In the current context, § 7805 had a pretty clear meaning for most of its statutory life.  The meaning was that § 7805(a) authorized the Treasury (IRS) to prescribe guidance in the form of “rules and regulations” which did not create new law but interpreted ambiguous text in existing statutes.  The understanding was that § 7805(a) authorized interpretive regulations and did not authorize legislative regulations.

I think most judges and scholars were comfortable with understanding at least until Chevron and more likely until later cases interpreting ChevronChevron U.S.A., Inc. v. Natural Resources Defense Council, Inc., 467 U.S. 837 (1984), and then principally United States v. Mead Corp., 533 U.S. 218 (2001).  Then some new ways of viewing § 7805(a) crept into the academic discourse.  Section 7805(a), so the new notion goes, is a grant of authority to the IRS to create legislative regulations (legislative rules must be regulations).  A key feature of legislative regulations is that they create the law just as if they were statutes and are not interpretations of the law (statutes).  Because legislative regulations are the law (and not interpretations of the law), they are said to have the force of law.  Thus, morphing that traditional modeling of the legislative regulations to deference concepts under Chevron and its progeny, the new notion is that § 7805(a) regulations, within the scope of the authority granted, are the law.  Why?  Because, once you say that § 7805 regulations have the force of law, you say that they are the law just like statutes and not interpretations of the law (statutes).

Monday, March 30, 2020

Bullshit Shelter Taxpayers Continuing FOIA Litigation to Identify Informants Turning Them In to IRS (3/30/20)

FOIA requests and litigation have not been featured prominently on this blog.  For this entry, FOIA litigation is front and center, but interesting for a tax crimes blog because of what the FOIA requesters (in the role of taxpayers in this case) seek from the IRS – the identity of the whistleblower, if one exists, who turned them in for attempting a raid on Treasury via a bullshit tax shelter.  In United States v. Montgomery (D. D.C. No. 17-918 (JEB) Memo Op. Dtd 3/25/20), here, the Court starts:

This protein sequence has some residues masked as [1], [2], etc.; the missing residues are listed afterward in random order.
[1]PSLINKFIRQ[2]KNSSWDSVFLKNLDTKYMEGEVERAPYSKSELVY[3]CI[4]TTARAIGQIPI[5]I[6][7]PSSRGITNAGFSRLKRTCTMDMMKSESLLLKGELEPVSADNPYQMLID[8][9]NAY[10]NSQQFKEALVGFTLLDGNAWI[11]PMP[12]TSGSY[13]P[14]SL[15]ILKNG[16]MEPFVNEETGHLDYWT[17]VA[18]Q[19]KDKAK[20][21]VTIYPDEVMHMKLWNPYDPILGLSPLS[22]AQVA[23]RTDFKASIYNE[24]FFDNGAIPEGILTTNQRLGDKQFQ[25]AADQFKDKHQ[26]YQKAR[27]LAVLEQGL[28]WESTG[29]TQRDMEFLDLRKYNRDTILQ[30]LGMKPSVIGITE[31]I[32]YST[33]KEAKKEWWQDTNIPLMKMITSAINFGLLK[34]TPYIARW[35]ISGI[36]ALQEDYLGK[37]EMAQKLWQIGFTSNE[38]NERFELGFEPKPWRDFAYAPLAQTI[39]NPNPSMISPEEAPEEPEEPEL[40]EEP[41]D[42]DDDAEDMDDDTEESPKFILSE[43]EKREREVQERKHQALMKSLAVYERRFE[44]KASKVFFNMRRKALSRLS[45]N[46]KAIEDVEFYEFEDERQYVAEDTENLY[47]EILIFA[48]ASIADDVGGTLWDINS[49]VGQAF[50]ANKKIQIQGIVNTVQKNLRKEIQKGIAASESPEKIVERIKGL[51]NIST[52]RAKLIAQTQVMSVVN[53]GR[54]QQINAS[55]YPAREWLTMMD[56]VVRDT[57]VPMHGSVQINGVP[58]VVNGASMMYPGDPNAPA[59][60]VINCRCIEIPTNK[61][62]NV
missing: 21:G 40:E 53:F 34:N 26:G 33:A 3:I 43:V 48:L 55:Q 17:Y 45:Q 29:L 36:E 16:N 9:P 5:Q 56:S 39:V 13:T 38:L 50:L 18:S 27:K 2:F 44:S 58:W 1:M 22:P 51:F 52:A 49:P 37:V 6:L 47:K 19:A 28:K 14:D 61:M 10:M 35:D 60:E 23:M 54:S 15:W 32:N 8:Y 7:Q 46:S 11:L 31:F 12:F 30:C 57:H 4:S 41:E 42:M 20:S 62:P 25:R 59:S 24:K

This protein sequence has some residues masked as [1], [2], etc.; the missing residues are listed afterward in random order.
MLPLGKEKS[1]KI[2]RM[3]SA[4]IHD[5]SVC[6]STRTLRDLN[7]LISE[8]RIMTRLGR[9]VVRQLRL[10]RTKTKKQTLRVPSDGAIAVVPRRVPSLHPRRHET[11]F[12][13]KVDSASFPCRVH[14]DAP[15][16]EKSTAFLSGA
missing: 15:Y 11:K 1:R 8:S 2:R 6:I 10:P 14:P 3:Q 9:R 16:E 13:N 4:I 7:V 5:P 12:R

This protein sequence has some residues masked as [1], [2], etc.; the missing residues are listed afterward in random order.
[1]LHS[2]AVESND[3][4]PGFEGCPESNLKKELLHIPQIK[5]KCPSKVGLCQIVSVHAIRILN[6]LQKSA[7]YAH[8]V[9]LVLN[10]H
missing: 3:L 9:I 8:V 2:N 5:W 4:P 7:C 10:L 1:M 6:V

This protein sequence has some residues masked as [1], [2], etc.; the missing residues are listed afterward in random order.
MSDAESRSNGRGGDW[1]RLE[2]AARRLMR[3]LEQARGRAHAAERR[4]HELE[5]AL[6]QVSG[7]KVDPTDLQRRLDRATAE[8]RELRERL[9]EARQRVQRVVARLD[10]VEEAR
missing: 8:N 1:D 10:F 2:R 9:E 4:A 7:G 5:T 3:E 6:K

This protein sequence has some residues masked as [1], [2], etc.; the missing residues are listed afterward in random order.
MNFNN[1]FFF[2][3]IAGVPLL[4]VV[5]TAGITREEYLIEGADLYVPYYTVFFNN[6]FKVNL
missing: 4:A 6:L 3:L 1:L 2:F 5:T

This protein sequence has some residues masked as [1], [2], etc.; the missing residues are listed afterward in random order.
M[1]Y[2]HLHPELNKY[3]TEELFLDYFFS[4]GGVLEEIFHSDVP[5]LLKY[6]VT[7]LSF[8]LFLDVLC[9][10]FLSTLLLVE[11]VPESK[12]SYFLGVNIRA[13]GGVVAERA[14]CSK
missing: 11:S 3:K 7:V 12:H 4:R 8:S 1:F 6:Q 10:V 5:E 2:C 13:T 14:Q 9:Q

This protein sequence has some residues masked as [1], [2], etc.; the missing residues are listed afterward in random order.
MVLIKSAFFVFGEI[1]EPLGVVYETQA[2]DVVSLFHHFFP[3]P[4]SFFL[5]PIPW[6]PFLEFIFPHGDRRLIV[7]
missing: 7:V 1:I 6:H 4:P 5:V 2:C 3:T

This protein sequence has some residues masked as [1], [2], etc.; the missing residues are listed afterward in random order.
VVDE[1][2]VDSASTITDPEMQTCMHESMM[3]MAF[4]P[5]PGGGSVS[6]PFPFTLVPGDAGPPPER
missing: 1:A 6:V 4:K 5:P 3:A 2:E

This Freedom of Information Act dispute represents the latest round in Plaintiffs Thomas and Beth Montgomery’s never-ending heavyweight bout with the Internal Revenue Service over their multi-billion-dollar tax-shelter scheme. After settling various financial disputes with the agency, Plaintiffs submitted FOIA requests to Defendant in order to discern whether a whistleblower had incited the agency’s investigation. The Service’s responses, however, did not bring Plaintiffs any closer to discovering the source of their woes. Frustrated in their pursuit of this information, they filed suit in this Court. 
In response to the previous round of summary-judgment motions, the Court held that Defendant had appropriately invoked Glomar with respect to one category of Plaintiffs’ requests but had failed to conduct an adequate search as to the other. History repeats itself here in regard to the current dispositive Motions. Once again, Defendant has justified its invocation of  Glomar as to certain potential documents, but it has otherwise not conducted an adequate search. The Court will therefore grant in part and deny in part the parties’ Motions for Summary Judgment and direct the IRS to renew its search.